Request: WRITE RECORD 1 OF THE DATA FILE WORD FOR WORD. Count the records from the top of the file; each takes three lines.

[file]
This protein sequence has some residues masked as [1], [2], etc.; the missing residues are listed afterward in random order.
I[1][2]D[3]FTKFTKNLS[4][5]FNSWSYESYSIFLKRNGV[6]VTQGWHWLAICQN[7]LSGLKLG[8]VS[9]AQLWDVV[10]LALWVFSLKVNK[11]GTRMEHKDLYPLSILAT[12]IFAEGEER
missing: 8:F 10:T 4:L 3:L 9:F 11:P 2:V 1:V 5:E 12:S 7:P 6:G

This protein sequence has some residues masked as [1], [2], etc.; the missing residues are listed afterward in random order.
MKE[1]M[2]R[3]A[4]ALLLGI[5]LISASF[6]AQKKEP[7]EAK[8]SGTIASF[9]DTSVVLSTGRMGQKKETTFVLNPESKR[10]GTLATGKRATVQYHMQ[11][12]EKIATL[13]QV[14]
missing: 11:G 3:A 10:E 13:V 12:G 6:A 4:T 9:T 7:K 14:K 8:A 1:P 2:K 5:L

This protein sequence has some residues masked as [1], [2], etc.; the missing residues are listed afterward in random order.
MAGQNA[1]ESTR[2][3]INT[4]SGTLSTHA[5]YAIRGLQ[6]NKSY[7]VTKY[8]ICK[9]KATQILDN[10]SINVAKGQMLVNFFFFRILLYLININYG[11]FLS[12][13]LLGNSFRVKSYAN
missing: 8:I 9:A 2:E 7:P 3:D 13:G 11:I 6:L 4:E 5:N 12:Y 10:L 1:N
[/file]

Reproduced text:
This protein sequence has some residues masked as [1], [2], etc.; the missing residues are listed afterward in random order.
I[1][2]D[3]FTKFTKNLS[4][5]FNSWSYESYSIFLKRNGV[6]VTQGWHWLAICQN[7]LSGLKLG[8]VS[9]AQLWDVV[10]LALWVFSLKVNK[11]GTRMEHKDLYPLSILAT[12]IFAEGEER
missing: 8:F 10:T 4:L 3:L 9:F 11:P 2:V 1:V 5:E 12:S 7:P 6:G